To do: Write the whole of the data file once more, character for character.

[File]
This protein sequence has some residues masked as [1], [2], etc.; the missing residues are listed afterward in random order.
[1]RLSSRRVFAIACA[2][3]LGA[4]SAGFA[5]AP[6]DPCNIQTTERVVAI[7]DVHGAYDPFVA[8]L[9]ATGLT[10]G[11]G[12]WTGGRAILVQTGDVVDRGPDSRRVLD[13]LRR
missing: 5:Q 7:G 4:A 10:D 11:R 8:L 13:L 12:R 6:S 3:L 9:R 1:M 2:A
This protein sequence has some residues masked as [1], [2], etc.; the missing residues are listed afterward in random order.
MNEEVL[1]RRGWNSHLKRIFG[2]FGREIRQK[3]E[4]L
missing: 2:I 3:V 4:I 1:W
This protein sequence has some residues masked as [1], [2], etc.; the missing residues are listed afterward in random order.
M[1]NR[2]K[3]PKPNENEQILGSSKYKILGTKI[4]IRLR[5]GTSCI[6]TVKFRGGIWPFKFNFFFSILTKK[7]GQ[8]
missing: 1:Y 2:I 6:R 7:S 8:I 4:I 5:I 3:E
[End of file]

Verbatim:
This protein sequence has some residues masked as [1], [2], etc.; the missing residues are listed afterward in random order.
[1]RLSSRRVFAIACA[2][3]LGA[4]SAGFA[5]AP[6]DPCNIQTTERVVAI[7]DVHGAYDPFVA[8]L[9]ATGLT[10]G[11]G[12]WTGGRAILVQTGDVVDRGPDSRRVLD[13]LRR
missing: 5:Q 7:G 4:A 10:D 11:R 8:L 13:L 12:R 6:S 3:L 9:R 1:M 2:A
This protein sequence has some residues masked as [1], [2], etc.; the missing residues are listed afterward in random order.
MNEEVL[1]RRGWNSHLKRIFG[2]FGREIRQK[3]E[4]L
missing: 2:I 3:V 4:I 1:W
This protein sequence has some residues masked as [1], [2], etc.; the missing residues are listed afterward in random order.
M[1]NR[2]K[3]PKPNENEQILGSSKYKILGTKI[4]IRLR[5]GTSCI[6]TVKFRGGIWPFKFNFFFSILTKK[7]GQ[8]
missing: 1:Y 2:I 6:R 7:S 8:I 4:I 5:I 3:E